Downtown loses five businesses in less than a month

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BRATTLEBORO — After recent announcements and departures, downtown is going to be down five establishments.

"Do we get angry that we are losing five stores in less than one month downtown?" Downtown Brattleboro Alliance posted Monday morning on Facebook. "Do we point fingers? Do we express sadness? There is much we can do and we urge you to dig deep and look once more at our downtown. How can we all support our downtown community even more?"

DBA organizes events, helps secure grants and connects groups. Its mission is to promote the vitality of downtown.

Its post had been in response to Ruggles & Hunt's Aug. 1 announcement that it will be closing its doors. The store, which sells clothing and home goods, is having a "going out of business sale." Everything is between 20 and 70 percent off.

Vicki Gohl, owner, expects the process to take 60 to 90 days. She closed her other location in Walpole, N.H., in January.

"We're not making any money," she said. "It's pretty simple."

Gohl started the business 16 years ago and opened in Brattleboro in 2016.

"We had a meteoric first 20 months in town and then just as meteoric decline," she said. "It was really fabulous for a whole minute there and then after April of last year, it has been in steady decline."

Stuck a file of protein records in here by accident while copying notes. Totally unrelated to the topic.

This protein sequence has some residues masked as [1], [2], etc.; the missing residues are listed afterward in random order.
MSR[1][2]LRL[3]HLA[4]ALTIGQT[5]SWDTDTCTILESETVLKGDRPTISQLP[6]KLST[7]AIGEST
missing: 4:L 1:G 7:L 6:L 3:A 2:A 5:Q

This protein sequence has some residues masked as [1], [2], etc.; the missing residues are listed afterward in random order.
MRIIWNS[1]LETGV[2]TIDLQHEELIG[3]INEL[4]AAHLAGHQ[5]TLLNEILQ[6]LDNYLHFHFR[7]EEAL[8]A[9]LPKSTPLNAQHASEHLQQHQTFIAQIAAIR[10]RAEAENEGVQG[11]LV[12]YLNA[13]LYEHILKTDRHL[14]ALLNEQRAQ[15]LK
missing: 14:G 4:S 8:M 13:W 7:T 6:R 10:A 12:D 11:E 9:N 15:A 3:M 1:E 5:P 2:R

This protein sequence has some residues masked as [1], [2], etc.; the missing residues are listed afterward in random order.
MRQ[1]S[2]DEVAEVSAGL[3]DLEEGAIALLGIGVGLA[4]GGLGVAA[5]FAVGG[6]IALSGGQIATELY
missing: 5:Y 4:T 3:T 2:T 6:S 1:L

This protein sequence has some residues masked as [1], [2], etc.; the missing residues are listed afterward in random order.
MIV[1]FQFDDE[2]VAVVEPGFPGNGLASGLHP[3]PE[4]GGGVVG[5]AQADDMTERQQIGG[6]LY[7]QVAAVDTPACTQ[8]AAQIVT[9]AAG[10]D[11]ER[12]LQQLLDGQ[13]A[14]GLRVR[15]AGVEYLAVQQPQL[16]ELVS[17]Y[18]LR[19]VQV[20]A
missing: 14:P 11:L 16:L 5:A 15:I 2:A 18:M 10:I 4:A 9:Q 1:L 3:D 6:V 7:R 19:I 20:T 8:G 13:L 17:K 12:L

Gohl said last year had the biggest increase in retail store closures in 20 years nationwide, and more retail stores closed in the beginning of this year than all of 2018 combined. She believes part of it has to do with people having less time to visit downtowns and go shopping.

Regarding Brattleboro specifically, Gohl pointed to difficulties around parking and a 1 percent local option tax adopted this year. She said people also find panhandling to be "unbearable."

"It's kind of a perfect compilation of reasons people don't want to come here anymore," she said. "So that's a death knell for any of us who are trying to run a business here."

Gohl also blamed President Trump's "guerilla mode of governing."

"No one knows what he's going to do next," she said. "When people don't feel comfortable or safe, they don't spend money."

Gohl expects to find herself doing "something totally different," she said, "because retail is not happening."

"This has been something that I have been contemplating for some time and strategizing," she said. "It's just going to take some time. A lot of people use us as a resource for clothing and I wanted people to know they had the opportunity to shop the spring and summer and some of the fall, too."

An "everything must go sale" will begin next week at A Candle In The Night at 181 Main St. The store sells home furnishings.

"We will be gone by Dec. 31," said Donna Simons, owner of A Candle In The Night and founding member of the downtown organization now known as the DBA. "Perhaps sooner."

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Simons said her family sold their space in the building and will vacate once their inventory is gone or Dec. 31, whichever comes first. They have run the business in downtown Brattleboro for 46 years, and in the same location for 42 years. They plan to stay in the area.